Self-Hypnosis: Key to Relaxation

Self-HypnosisSelf hypnosis, once learned, is a powerful skill which can last a lifetime. While there are numerous books, tapes and videos on the subject, one-on-one teaching from a qualified hypnotherapist is likely to produce the most effective results.

Hypnosis has been described as: a particular altered state of selective hypersuggestability brought about in an individual by the use of a combination of relaxation, fixation of attention, and suggestion. The techniques can be learned and self-applied to meet virtually any life need or purpose.

There are many levels of relaxation. Full consciousness involves normal intellectual activities of the conscious mind, and normal motor functions. Light relaxation may be recognized by slower breathing and pulse, daydreaming, imagined activity and dialogue etc. Moderate levels of relaxation are characterized by closed eyes, general loss of awareness of surroundings with increased receptivity of the senses and intensified imagery.

Deep levels of relaxation will reduce energy output and activity. Limpness or stiffness of appendages may be experienced together with heightened function of the creative process. Attention will narrow further and suggestibility will increase. Certain illusions of the senses may be noted.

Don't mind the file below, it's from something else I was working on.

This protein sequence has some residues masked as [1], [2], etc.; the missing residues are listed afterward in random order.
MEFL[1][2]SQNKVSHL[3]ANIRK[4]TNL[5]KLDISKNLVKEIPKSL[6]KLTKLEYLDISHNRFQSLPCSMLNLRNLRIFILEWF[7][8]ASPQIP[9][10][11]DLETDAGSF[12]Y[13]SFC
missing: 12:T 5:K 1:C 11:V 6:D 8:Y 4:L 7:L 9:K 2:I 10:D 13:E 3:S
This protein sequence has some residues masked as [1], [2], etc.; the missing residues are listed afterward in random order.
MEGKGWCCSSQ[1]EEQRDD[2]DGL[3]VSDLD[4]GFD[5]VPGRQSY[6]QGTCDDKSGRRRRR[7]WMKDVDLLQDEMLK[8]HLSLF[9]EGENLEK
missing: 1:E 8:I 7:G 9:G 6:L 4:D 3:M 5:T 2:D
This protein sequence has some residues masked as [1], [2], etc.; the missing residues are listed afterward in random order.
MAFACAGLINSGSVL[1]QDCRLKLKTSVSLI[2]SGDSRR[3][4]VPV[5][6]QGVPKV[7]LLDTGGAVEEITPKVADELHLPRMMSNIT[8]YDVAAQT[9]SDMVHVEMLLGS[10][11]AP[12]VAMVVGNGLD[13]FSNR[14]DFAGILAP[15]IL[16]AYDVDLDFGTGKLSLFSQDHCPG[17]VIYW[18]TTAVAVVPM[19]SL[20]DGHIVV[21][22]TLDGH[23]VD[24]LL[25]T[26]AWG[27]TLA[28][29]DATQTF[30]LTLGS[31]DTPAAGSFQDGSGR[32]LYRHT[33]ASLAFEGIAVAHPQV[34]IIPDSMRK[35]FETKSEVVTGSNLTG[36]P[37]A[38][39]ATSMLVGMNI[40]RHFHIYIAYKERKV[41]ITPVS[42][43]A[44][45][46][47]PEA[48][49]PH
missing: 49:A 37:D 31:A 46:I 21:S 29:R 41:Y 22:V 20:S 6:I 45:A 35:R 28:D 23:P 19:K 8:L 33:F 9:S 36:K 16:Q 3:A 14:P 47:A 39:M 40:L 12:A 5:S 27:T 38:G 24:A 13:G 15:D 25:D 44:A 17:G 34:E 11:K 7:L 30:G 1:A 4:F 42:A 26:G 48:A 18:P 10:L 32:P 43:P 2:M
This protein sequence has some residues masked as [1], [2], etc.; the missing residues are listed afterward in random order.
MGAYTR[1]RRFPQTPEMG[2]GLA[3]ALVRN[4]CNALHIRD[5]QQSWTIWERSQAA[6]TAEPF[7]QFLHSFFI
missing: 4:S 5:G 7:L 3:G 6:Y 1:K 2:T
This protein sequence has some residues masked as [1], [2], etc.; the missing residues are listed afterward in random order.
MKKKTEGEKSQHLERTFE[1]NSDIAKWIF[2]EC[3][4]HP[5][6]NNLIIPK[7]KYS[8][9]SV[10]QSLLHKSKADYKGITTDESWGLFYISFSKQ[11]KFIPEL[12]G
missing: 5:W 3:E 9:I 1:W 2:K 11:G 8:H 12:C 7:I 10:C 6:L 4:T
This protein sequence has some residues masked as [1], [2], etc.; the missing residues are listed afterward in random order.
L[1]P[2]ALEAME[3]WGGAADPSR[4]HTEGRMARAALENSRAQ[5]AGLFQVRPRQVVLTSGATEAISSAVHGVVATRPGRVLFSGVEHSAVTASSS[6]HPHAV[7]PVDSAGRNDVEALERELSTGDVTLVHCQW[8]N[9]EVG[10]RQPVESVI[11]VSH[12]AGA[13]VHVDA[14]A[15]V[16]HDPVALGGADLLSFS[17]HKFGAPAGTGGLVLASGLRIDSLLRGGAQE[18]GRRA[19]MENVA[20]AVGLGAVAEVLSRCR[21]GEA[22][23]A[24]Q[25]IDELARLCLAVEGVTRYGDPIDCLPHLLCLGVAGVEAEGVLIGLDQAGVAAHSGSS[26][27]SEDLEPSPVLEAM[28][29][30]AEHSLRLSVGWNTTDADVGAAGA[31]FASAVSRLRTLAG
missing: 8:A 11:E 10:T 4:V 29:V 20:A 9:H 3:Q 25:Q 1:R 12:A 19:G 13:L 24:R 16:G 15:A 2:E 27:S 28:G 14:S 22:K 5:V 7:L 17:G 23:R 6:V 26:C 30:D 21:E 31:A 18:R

Below these levels comes sleep, with suspension of voluntary movement and ahsence of conscious thought.

Uses of self-hypnosis include self-anaesthesia (controlling pain in dentistry), reducing insomnia, control of some organic functions (blood flow and pressure), some regression, increased abilities in concentration, learning and memory.

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Roger Gray

Roger Gray

Clinical Hypnotherapist

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